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  1. #1
    Join Date
    Aug 2007
    Posts
    29

    'Nuther H. O. question....

    ....Hello, again. Finally got the old 80%, 24 year old furnace replaced this winter with a 95%, 2 stage valve, outside air intake, non-variable speed blower. House heated just fine. Gas bills not too bad either. In learning some things from both the installer and here on this forum; a question came to mind: My old furnace got it's combustion air from the basement. The "shutters" were used to regulate air to the burners, adjusted for optimal burn, right? Well, in looking through the "window" of my new unit as it's running I ask: Since the combustion air is coming from outside, and there's no "shutter" on the PVC air intake pipe---how the heck does the right amount of air get to the burners? I mean, the only thing I can figure (now remember, I'm a home owner) is that the induced draft blower controls the intake air based on the amount of "outflow" air it lets out. ??? What don't I understand? I guess I could call the installer and ask---but I know I drove him nuts with some of my H.O. questions while he was here. Might one of you pro's enlighten me, please? Can't help my curiosity. Thank you.

  2. #2
    Join Date
    May 2000
    Location
    Indianapolis, IN, USA
    Posts
    34,087
    Nothing to adjust and the inducer assures the right amount of air being pulled in to mix with the gas.

  3. #3
    Join Date
    Aug 2007
    Posts
    29

    Ok..

    Now I feel better. So, the induced draft blower is responsible for removing burned gas fumes and controlling combustion air

  4. #4
    Join Date
    Jan 2006
    Location
    Powell River, BC, Canada
    Posts
    763
    Sort of. The inducer is to overcome the restriction of the heat exchanger and pull the products of combustion through and out. The air for primary combustion is drawn in or 'entrained' by the gas shooting in from the orifice and through the burner venturi. Any extra air required is for secondary combustion/dilution. The vent piping is sized to provide the air required for the given btu input.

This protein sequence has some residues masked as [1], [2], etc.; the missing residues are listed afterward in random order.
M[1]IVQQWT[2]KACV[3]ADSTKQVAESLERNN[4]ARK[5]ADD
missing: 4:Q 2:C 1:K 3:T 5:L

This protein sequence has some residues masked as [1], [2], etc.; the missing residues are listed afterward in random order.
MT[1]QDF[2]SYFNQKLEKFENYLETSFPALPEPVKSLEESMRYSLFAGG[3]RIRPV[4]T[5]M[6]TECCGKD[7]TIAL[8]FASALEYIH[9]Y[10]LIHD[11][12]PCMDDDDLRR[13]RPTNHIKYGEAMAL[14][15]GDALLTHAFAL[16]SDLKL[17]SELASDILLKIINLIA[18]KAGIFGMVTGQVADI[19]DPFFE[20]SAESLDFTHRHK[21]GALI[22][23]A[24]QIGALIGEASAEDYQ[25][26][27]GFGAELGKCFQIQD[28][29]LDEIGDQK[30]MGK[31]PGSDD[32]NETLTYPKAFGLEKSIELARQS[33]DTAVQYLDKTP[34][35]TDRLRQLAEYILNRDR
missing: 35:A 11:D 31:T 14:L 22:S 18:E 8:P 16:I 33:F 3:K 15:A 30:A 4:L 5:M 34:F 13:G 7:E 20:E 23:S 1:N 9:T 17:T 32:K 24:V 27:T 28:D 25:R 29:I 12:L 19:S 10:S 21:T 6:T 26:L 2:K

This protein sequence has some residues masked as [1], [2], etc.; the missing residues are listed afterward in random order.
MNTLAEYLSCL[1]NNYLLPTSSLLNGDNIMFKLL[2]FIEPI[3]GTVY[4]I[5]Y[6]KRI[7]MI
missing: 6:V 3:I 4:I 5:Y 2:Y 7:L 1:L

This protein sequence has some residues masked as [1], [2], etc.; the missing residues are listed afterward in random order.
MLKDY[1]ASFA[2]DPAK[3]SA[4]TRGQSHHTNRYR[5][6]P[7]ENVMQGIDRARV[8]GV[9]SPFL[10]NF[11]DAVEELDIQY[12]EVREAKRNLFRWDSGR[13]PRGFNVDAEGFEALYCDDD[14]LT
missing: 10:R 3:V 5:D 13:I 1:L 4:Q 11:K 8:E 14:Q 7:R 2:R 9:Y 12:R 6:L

Clear as mud? :
    Where are you? Are you done yet? I got ONE more call for you.....

  5. #5
    Join Date
    Aug 2007
    Posts
    29

    the vent piping...

    Quote Originally Posted by gasguy View Post
    Sort of. The inducer is to overcome the restriction of the heat exchanger and pull the products of combustion through and out. The air for primary combustion is drawn in or 'entrained' by the gas shooting in from the orifice and through the burner venturi. Any extra air required is for secondary combustion/dilution.
    The vent piping is sized to provide the air required for the given btu input.

    Clear as mud? :
    So, even though the "vent" is 2" coming out of the top of the furnace; then immediately transitions to 3" ( 3" all the way to the roof)- that's OK? I specifically remember the installer saying that the size of the furnace called for 3" PVC intake and exhaust--but just now realized that both the intake/exhaust pipes change from 2" to 3" right at the top of the furnace. It shouldn't be 2" all the way? (Based on my uneducated view of the 2" openings on the furnace) Why doesn't the furnace have 3" openings on top? Please bear with me on understanding this. Thank you.

  6. #6
    Join Date
    Jan 2006
    Location
    Powell River, BC, Canada
    Posts
    763
    Short answer: so they have to make less parts!

    It is correct to come off the 2" fittings in the furnace, then transition to 3" outside the cabinet. They are tested and certified to run that way. Is your furnace 100kbtu/hr or larger?
    Where are you? Are you done yet? I got ONE more call for you.....

  7. #7
    Join Date
    Aug 2007
    Posts
    29

    no...

    ...it's a 90,000.

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